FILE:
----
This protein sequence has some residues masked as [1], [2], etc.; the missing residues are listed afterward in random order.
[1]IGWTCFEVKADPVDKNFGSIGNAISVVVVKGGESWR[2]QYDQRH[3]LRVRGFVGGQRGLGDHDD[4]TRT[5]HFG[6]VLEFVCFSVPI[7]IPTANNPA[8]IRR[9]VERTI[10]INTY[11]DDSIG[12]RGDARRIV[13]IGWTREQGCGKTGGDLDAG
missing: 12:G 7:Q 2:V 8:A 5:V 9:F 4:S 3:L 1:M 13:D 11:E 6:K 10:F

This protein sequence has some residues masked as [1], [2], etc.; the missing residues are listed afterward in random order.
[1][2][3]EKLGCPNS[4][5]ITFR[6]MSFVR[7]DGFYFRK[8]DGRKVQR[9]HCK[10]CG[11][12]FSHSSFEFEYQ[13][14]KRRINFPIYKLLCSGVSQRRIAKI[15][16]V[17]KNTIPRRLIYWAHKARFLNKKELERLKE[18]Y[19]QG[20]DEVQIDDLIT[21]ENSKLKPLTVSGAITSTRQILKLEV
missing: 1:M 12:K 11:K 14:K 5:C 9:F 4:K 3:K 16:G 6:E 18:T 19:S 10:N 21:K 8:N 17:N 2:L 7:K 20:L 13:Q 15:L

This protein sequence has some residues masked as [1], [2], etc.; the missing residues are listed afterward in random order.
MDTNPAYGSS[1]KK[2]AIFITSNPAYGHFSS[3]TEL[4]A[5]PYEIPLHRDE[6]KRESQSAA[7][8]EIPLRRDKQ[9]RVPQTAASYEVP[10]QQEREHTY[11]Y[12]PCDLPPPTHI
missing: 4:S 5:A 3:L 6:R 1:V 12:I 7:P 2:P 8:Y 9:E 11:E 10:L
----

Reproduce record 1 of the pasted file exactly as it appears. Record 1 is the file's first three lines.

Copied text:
This protein sequence has some residues masked as [1], [2], etc.; the missing residues are listed afterward in random order.
[1]IGWTCFEVKADPVDKNFGSIGNAISVVVVKGGESWR[2]QYDQRH[3]LRVRGFVGGQRGLGDHDD[4]TRT[5]HFG[6]VLEFVCFSVPI[7]IPTANNPA[8]IRR[9]VERTI[10]INTY[11]DDSIG[12]RGDARRIV[13]IGWTREQGCGKTGGDLDAG
missing: 12:G 7:Q 2:V 8:A 5:V 9:F 4:S 3:L 1:M 13:D 11:E 6:K 10:F